With house prices stabilised and a record number of old properties sold in 2015, the French property market is offering plenty of investment opportunities in 2016.
After a successful 2015 with sales continuing to increase throughout the year, January 2016 was the best January that Home Hunts has had since starting the business in 2004. “Both sales and enquiries are currently at an all-time high, so it looks like we are set for a very positive year,” says Tim Swannie, Director of Home Hunts.
During the course of 2015 property prices stabilised across France and, as predicted by Home Hunts, turned into the “year of the deal”. A combination of flexible property prices, low interest rates and favourable currency pairings meant that buyers could negotiate deals with vendors that may not previously have been possible. This bargaining tactic helped to boost the number of overall sales made throughout the year.
A record-breaking year for older houses
Indeed, the FNAIM (national association of French estate agents) announced that the market for older properties in France had seen a phenomenal recovery that echoed the year 2000 with a record-breaking 800,000 sold during 2015.
“We managed to secure some amazing properties for clients last year at some great prices and we expect this trend to continue throughout 2016” says Tim. “Instead of waiting to make a purchase, buyers are pushing as hard as they can to get the deal they want and market sales are proof that this strategy has propelled the market into a buoyant position.”
House prices stable and expected to rise
Generally, property prices levelled out across the country aided by the continuing economic recovery in Europe that inspired confidence to buy. Overall, according to Notaires de France, older property prices fell by 1.7% in 2015, but the rate of the fall was easing by the end of the year and sales agreements from the start of 2016 show a slight rise in prices. Areas experiencing increases include Toulouse (1.5%) and Bordeaux (2%), both in the Midi-Pyrénées region.
“Prices definitely started to level out last year, but you can still make an offer in most areas,” says Tim. “The Riviera, Paris, parts of Provence and much of the Alps are due to see a slight rise in prices this year, but most other areas should remain pretty stable.”
Large resurgence of British buyers in France
Home Hunts works mainly with overseas buyers and found that during 2015 there was a large resurgence of British buyers, mainly fuelled by exchange rates, lower prices and low interest rates. There were also many enquiries and sales from Dutch, Belgian, German, Scandinavian, Swiss and Middle Eastern clients, but Home Hunts is aware that the UK’s EU referendum could have an effect on the increasing number of British buyers investing in French property.
“While the market continues to improve, June’s EU referendum will certainly unsettle certain British clients,” says Tim. “However, so far, it does not seem to have affected their appetite for French property. The pound has lost a little strength compared to last year, but it is still comparatively high if you look at it over the past five-to-six years, so British buyers can really make the most of their budgets at the moment.”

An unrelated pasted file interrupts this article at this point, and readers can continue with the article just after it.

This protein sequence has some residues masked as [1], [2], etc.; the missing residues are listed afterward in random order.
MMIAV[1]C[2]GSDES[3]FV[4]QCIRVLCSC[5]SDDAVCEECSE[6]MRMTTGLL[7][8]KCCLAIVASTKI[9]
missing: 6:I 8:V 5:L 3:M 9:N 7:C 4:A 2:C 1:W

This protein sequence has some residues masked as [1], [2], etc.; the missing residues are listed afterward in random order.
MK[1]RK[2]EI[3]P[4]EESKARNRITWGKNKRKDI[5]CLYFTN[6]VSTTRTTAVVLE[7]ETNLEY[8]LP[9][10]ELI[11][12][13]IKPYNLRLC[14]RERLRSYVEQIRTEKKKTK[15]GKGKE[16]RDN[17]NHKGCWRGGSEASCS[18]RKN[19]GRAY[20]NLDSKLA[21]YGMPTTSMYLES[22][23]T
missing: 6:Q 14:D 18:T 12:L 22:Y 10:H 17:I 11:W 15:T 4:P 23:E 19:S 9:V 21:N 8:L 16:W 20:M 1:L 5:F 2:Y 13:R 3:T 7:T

Excellent deals and investment prospects
In general, the conditions for buying in France are still excellent for buyers. As Notaires de France confirms in its property market report, supply is still plentiful, interest rates are still low and exchange rates remain advantageous. “The banks are still offering some amazing mortgage rates and there are some great property deals to be had,” adds Tim.
There are also some areas in France that are offering particularly exceptional investment opportunities, some due to improved infrastructure. For example, with the LGV (Ligne à Grande Vitesse) due to connect Bordeaux with Paris in two hours in 2017, property within half-an-hour from Bordeaux will substantially increase in value over the next 12 months. Similarly, now the TGV runs from London to Marseille areas of Provence have opened up and locations around Avignon and Saint Remy de Provence are becoming extremely popular. “Grasse is also a great area for investment as millions are being spent redeveloping the centre and now there is a train line directly to Cannes,” says Tim.
Other recommended areas for property investment in 2016 include: Beziers in Languedoc-Roussillon, little villages such as Bormes-les-Mimosas and Carqueiranne on the Provence coast, and Samoëns, which, believes Home Hunts, offers the best value for money in the Alps.
“We are getting a huge amount of interest at present in most areas, but these locations are offering particularly lucrative investment possibilities for our buyers,” says Tim. “For 2016 we will continue to do what we do best and help our international buyers to find the best deals on the French property market.”
To search for luxury property in France, visit www.home-hunts.com, but to speak to a consultant personally about your property criteria, call +33 (0)970 44 66 43.